Co-Living-Style Startup Venn Raises $40M In Funding Round
Venn, an Israeli startup that leases and renovates properties before renting them out to individual residents and commercial tenants, announced it has raised $40M in a Series A round.
The investors include Pitango Venture Capital, Hamilton Lane — on behalf of the New York State Common Retirement Fund — and Bridges Israel, according to Venn. It plans to use the money to expand in the U.S. and Europe, with the view of reaching 100 cities by 2030.
The company, which describes itself as an urban-tech startup, began in 2016 in the Shapira neighborhood in south Tel Aviv, Israel. It has since expanded to Berlin and Brooklyn, and has more than six residential buildings and three shared spaces in Bushwick.
Venn runs its business by signing leases with local landlords for up to 10 to 12 years, according to the company. It then revamps the properties and leases them to “members” and commercial tenants like schools, cafés and nonprofits.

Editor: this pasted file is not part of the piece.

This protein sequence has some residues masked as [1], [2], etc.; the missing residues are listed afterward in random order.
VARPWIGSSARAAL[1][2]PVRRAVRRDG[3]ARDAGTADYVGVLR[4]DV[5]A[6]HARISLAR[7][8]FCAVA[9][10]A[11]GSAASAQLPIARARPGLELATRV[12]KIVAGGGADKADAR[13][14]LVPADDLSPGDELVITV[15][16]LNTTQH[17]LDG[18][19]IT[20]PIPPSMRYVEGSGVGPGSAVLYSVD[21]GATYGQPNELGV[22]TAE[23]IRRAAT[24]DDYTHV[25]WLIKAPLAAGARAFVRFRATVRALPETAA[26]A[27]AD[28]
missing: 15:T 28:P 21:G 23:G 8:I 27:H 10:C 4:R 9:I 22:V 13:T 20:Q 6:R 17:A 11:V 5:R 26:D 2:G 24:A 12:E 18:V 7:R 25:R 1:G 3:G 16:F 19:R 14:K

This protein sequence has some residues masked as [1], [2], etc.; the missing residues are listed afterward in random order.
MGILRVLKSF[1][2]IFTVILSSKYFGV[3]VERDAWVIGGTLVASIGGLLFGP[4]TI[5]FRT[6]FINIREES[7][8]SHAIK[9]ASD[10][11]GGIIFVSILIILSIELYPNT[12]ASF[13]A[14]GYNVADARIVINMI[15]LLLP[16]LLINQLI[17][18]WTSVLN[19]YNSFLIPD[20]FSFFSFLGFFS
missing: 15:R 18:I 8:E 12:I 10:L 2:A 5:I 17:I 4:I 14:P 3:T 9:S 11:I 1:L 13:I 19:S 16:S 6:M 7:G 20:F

The shared spaces are made available to the members via an app, and the company says it invests revenue back into the local community by funding local businesses and “programs to minimize displacement.”
“There’s an entire generation of people searching for a more meaningful, connected way of urban living. Somewhere within the madness of city life, they want more time to see friends, explore interests and make an impact,” Venn co-founder and CEO Or Bokobza said in a statement. “Venn is reinventing the urban neighborhood by equipping our community of young urbanites with the tools they need to connect, collaborate and build a home beyond their houses.”
Co-living is still a fledgling industry in the United States, but companies are increasingly seeing it as a viable business in popular, high-cost places like New York City.
In Long Island City, co-living company Ollie manages the lower third of Simon Baron’s rental building at 29-22 Northern Blvd. The company says the co-living floors are delivering a 44% per SF premium on rent when compared to the standard apartments.
Other real estate companies like Vornado, Boston Properties and Rudin Management have all tested out the concept or invested in co-living companies.